Carry Trade Momentum Value: Trading Strategies For The Foreign Exchange Market

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A mixed securities portfolio can also be diversified using active currency strategies such as the carry trade. Various studies suggest this. However, there is a lack of corresponding products for private investors. By far the most popular trading concept on the foreign exchange market is the so-called carry trade. The carry is the current return on an investment, in the case of currencies it is the short-term interest rate that foreign exchange investors receive. Carry traders use interest rate differentials between different currency areas. They take out loans in currencies with low interest rates, such as the Japanese yen (JPY) or the Swiss franc (CHF). The money is reinvested in currencies with higher interest rates, such as the New Zealand Dollar (NZD). If the exchange rate remains unchanged, the investor collects the interest difference. At first glance, that sounds like a safe arbitrage business. But appearances are deceptive. A carry trade is high risk. It only works as long as the loan currency does not rise excessively or the investment currency does not fall. Because then the interest gains are quickly overshadowed by exchange rate losses.


In the past, however, carry trades often worked. The currencies of countries that offer high interest rates tend to appreciate because investors like to invest where they expect attractive returns. On a long-term average, carry-trade strategies produced decent profits. Depending on the study period, the pool of tradable currencies and the amount of the transaction costs taken into account, annual returns of 5.7 to 8.5 percent are calculated with a volatility that was significantly below that of the international stock markets. At that time, the trading strategy brought high double-digit profits. The turnover of the carry traders swelled so much that they were even visible in the trading data of the global foreign exchange markets.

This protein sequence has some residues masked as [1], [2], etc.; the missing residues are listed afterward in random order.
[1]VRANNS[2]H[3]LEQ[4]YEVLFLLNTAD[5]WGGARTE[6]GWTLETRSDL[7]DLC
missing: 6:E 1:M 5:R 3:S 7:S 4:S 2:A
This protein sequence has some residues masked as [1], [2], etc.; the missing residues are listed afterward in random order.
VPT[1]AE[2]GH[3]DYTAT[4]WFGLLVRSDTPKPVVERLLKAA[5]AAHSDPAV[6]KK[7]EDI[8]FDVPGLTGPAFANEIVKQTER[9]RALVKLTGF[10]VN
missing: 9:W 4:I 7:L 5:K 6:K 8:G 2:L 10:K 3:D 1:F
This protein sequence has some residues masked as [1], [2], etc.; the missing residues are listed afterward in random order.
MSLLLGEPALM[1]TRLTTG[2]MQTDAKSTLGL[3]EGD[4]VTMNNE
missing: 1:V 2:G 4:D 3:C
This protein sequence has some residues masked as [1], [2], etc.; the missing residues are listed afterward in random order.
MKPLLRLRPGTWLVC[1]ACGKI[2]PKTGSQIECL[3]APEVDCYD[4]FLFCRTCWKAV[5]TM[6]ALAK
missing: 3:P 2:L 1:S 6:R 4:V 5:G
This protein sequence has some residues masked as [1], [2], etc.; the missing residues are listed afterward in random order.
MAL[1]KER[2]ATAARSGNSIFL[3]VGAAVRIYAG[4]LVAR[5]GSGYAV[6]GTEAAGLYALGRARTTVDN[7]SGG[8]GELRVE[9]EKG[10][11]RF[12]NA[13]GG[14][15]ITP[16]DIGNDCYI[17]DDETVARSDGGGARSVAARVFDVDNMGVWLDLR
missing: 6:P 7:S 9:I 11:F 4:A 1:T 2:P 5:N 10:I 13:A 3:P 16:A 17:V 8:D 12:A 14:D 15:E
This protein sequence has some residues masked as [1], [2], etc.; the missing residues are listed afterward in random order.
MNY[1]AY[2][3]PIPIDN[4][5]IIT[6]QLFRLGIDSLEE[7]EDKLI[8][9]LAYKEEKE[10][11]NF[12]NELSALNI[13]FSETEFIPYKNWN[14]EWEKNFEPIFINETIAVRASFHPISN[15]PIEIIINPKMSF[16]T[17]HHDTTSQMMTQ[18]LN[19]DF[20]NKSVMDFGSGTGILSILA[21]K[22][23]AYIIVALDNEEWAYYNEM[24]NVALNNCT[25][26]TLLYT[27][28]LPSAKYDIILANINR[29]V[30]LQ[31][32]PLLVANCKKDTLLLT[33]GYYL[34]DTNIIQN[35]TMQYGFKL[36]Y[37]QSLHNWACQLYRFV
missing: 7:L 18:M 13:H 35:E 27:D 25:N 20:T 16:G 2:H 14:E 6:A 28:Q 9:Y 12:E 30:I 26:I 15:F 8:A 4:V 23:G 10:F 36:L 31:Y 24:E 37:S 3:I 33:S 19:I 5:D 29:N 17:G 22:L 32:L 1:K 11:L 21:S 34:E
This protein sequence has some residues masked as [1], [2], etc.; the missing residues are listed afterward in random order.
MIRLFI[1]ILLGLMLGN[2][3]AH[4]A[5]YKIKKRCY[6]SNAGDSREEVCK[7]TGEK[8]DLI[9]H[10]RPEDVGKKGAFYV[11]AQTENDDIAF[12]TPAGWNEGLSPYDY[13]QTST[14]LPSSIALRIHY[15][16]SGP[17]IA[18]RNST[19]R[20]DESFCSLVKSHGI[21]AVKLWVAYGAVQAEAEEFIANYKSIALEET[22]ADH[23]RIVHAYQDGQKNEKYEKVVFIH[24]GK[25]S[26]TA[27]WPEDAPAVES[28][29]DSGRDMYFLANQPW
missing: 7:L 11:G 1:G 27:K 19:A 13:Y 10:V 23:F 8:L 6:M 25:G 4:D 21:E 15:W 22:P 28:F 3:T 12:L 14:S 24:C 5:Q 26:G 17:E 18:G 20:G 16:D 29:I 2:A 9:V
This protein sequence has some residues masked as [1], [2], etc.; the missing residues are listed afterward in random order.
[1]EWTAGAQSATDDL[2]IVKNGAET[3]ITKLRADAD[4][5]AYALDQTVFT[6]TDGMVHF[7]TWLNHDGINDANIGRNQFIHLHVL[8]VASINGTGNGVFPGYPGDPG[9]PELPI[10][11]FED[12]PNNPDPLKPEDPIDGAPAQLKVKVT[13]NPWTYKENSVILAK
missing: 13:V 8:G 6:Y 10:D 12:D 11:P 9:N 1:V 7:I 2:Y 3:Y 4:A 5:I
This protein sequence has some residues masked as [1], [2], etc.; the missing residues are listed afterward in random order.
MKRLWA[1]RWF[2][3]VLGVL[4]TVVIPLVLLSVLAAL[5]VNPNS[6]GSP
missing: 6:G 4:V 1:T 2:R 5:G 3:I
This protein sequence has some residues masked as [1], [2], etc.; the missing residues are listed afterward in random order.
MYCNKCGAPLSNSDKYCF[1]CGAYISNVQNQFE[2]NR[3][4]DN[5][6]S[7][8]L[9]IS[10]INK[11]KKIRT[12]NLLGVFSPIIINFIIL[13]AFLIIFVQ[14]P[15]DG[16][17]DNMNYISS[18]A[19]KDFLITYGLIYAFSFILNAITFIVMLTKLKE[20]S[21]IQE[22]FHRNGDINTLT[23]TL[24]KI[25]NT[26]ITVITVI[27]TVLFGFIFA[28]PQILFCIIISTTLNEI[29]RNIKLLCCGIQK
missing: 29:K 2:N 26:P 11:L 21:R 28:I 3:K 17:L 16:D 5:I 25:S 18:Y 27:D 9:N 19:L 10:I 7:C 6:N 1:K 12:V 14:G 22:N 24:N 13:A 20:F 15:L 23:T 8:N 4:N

The seemingly paradisiacal market environment for carry trade investors collapsed in 2008 at the height of the global banking crisis. Depending on how the individual carry trade strategies were designed, they lost between 10 and 40 percent within two months. During the Asian crisis between 1997 and 1998, carry traders also suffered heavy losses, while stock markets continued to rise. 2011, when the international capital markets came under renewed pressure due to the Greek crisis, was also a difficult year.

However: During the Internet crisis between 2000 and 2003 when the stock exchanges worldwide collapsed and some leading indices lost more than 50 percent, carry trade strategies delivered high profits and contributed significantly to the diversification of a mixed portfolio.


Another trading concept are so-called momentum strategies. These are trend-following systems that fund managers and investors implement in various asset classes such as stocks, commodities and corporate bonds . They are now standard strategies on the foreign exchange market too. They are based on the hope that currencies that have risen over a period of time will continue to rise. And that currencies that have fallen will keep falling. From a pool of currencies, those with the highest profits for long positions and those with the highest losses for short positions are selected. The long-term average returns of such strategies depend crucially on the holding period of the individual positions. The more frequently the portfolio is checked and currencies are exchanged that no longer meet the strategy criteria, the higher the performance. Strategies with a holding period of one month produce the best results. If the portfolio is only adjusted annually, the yields drop by around 70 percent in some cases.